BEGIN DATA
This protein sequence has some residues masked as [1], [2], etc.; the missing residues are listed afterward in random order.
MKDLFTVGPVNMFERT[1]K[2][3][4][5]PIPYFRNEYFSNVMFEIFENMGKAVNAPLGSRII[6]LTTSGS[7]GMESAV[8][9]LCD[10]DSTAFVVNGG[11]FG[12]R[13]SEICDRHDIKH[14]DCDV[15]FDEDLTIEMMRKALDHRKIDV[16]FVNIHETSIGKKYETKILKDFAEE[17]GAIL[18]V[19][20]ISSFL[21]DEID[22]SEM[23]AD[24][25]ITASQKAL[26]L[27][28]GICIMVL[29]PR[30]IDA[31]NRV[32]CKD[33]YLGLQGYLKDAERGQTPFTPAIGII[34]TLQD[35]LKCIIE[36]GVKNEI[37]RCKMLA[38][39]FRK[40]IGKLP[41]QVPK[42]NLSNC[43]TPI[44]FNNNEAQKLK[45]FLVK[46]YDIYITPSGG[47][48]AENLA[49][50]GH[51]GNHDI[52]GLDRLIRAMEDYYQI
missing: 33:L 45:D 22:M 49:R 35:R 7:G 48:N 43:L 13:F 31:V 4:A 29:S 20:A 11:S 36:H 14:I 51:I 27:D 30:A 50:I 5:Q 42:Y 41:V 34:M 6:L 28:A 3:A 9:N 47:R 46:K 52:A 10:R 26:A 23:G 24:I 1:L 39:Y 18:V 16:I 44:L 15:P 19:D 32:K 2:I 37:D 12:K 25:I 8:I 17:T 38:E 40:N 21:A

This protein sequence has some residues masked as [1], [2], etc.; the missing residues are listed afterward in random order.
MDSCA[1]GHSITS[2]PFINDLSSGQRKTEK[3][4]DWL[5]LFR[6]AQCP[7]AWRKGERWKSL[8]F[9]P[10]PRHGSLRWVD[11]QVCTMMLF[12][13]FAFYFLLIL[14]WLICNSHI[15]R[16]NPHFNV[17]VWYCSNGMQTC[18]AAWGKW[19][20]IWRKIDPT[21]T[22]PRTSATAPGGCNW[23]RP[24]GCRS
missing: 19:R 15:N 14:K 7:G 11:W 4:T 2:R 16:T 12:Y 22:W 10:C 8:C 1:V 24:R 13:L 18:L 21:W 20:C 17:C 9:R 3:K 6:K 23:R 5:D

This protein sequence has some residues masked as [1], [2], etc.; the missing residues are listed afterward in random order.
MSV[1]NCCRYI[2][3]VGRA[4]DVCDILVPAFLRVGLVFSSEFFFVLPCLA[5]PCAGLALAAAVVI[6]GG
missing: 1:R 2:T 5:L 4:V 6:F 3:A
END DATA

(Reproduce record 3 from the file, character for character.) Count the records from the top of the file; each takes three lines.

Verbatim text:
This protein sequence has some residues masked as [1], [2], etc.; the missing residues are listed afterward in random order.
MSV[1]NCCRYI[2][3]VGRA[4]DVCDILVPAFLRVGLVFSSEFFFVLPCLA[5]PCAGLALAAAVVI[6]GG
missing: 1:R 2:T 5:L 4:V 6:F 3:A